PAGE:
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Beyond the Box Score Preview: Furman

Confused?  Catch up with the BTBS Primer.

With Furman playing one FBS team a year, clearly this preview will not be quite as high as normal on the wonk scale, but it is still worth it to dive into the land of Furman and see what we find.

Conventional Wisdom

There seem to be two main lines of thought regarding this game, depending on how much of an optimist or pessimist you are.

1) Furman is a 1-AA team.  Missouri will kill them.

2) Furman gives 1-A teams major runs for their money. They trailed Virginia Tech just 3-0 at halftime last year (before falling, 24-7). They outgained Clemson, 384-377, in Death Valley in 2007 (losing, 38-10, but still). They led North Carolina by four in the fourth quarter in 2006 (eventually losing, 45-42). They took Big East champion-to-be Pittsburgh to overtime in 2004 (before losing, 41-38).  If Missouri doesn't play well, Furman can give them a serious scare.

I'm an optimist, so I lean toward (1), but for an FCS/1-AA team, Furman is a good one. They will not be intimidated by the Faurot Field atmosphere, not after recent trips to Virginia Tech and Clemson.  If Missouri plays well, then they'll be fine, and the backups should play most of the fourth quarter.  But this game will come down to how Blaine Gabbert and Mizzou respond to a scare.  If Gabbert gets happy feet again and isn't settled down in the pocket, then this could be a four-quarter game.  If he's on, and the offensive line is blocking well, and the defense is swarming, then it will be over by halftime.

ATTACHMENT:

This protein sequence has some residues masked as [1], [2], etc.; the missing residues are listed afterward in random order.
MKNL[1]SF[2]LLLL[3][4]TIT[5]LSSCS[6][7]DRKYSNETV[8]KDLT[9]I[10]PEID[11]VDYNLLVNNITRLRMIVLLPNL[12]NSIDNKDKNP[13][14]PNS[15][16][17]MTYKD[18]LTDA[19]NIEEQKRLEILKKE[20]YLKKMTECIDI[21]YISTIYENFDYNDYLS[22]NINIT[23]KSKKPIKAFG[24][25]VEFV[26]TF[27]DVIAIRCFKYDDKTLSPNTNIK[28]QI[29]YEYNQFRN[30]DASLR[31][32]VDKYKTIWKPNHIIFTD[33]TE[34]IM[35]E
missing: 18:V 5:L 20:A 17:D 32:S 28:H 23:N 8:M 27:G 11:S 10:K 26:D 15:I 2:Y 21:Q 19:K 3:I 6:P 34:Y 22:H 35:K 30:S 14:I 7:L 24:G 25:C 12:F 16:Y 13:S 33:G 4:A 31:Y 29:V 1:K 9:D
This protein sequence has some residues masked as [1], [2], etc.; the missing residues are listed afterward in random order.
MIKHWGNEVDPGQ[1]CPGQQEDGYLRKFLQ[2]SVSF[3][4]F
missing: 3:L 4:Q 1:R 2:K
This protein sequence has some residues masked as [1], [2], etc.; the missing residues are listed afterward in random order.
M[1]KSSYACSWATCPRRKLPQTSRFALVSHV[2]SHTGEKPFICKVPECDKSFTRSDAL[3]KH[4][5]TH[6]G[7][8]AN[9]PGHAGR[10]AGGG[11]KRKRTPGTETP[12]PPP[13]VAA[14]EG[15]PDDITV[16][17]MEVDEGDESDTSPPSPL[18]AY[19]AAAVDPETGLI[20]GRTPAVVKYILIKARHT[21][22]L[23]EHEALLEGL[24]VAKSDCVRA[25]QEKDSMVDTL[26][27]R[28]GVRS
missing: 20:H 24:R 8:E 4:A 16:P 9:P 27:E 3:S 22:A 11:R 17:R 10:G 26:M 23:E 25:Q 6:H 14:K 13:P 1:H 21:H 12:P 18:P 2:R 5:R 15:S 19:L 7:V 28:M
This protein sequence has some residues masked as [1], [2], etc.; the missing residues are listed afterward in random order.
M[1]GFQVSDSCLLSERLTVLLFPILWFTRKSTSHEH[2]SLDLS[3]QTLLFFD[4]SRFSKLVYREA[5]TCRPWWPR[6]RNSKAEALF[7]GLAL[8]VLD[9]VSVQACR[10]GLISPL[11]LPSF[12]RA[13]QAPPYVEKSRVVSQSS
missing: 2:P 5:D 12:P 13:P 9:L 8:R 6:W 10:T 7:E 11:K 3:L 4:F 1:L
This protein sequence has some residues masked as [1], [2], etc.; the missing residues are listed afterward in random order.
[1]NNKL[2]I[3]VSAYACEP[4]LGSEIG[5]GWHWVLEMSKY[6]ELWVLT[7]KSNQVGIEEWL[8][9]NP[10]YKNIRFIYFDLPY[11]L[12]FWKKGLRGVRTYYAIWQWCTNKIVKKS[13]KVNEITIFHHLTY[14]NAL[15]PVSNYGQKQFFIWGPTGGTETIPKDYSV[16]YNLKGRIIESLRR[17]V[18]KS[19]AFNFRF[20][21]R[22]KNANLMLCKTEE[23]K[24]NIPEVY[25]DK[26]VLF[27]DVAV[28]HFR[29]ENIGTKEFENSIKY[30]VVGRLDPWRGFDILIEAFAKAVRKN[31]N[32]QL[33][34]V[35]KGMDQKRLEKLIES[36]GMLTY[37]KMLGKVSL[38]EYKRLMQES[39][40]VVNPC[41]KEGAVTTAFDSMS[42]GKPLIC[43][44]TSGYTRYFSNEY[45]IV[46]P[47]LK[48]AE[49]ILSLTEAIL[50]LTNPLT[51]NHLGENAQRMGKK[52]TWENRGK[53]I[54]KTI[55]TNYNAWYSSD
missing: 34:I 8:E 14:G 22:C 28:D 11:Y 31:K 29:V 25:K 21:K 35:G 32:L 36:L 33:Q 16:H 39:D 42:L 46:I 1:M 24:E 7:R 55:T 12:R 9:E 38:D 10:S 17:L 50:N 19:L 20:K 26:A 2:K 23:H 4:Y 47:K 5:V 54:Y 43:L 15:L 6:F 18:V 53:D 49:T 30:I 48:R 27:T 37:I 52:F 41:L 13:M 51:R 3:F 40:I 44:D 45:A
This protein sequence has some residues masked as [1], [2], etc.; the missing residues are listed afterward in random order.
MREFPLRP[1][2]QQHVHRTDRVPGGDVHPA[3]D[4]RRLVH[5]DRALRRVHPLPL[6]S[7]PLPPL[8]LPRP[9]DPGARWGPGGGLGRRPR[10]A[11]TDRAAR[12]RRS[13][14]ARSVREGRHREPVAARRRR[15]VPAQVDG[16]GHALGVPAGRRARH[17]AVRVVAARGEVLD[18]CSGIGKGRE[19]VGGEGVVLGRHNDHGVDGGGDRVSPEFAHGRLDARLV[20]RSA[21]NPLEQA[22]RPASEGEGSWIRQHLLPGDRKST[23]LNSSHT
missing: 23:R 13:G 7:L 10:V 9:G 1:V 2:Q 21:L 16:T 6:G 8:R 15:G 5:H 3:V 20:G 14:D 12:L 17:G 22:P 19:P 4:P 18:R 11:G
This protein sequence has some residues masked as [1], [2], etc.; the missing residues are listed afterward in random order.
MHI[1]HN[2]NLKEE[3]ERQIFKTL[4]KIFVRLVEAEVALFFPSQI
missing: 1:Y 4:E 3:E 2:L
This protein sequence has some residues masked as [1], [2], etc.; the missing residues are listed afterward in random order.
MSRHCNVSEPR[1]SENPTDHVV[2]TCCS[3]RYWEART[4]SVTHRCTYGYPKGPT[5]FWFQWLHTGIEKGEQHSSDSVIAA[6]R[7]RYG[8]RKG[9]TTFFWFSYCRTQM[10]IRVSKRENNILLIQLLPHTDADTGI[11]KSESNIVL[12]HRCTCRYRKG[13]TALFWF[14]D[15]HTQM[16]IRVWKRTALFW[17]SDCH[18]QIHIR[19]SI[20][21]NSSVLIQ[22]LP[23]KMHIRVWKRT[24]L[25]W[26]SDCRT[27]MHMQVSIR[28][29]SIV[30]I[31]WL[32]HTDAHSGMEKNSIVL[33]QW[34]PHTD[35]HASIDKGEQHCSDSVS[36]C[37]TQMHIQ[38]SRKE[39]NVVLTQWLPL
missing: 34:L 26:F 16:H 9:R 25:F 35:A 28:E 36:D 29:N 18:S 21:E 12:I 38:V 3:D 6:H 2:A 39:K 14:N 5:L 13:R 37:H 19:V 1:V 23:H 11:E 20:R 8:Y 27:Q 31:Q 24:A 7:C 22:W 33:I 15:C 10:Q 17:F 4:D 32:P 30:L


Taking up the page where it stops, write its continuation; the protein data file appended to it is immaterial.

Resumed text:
Furman vs FBS

I have full play-by-play data for 2007 and 2008, so I might as well use it, right?  Let's take a look at Furman's "+" numbers from their two FBS games of the last two years, against Virginia Tech and Clemson.  Clearly we shouldn't draw too many conclusions based on two games, much less two games from previous seasons (looking at Mizzou games from September 2007 and 2008 wouldn't give us a ton of useful information), but this may give us a good idea of where Furman is usually strong or weak.

(The ranking listed is where Furman would rank with that "+" rating if they were an FBS team, out of 121 teams.)

Offensive Category S&P+ Rank Defensive Category S&P+ Rank
Close Success Rate+ 90.2 101 Close Success Rate+ 94.4 86
Close PPP+ 48.7 121 Close PPP+ 68.7 118
Close S&P+ 72.7 117 Close S&P+ 81.1 109
Rushing Success Rate+ 71.7 119 Rushing Success Rate+ 103.3 52
Rushing PPP+ 29.8 121 Rushing PPP+ 92.1 83
Rushing S&P+ 55.6 121 Rushing S&P+ 95.7 78
Passing Success Rate+ 101.1 55 Passing Success Rate+ 84.9 112
Passing PPP+ 56.1 117 Passing PPP+ 68.2 118
Passing S&P+ 80.6 105 Passing S&P+ 75.3 118
Standard Downs S&P+ 90.9 96 Standard Downs S&P+ 90.6 98
Passing Downs S&P+ 79.6 113 Passing Downs S&P+ 72.7 117
1st Down S&P+ 96.9 73 1st Down S&P+ 96.5 75
2nd Down S&P+ 74.3 115 2nd Down S&P+ 89.2 96
3rd Down S&P+ 97.8 75 3rd Down S&P+ 64.9 121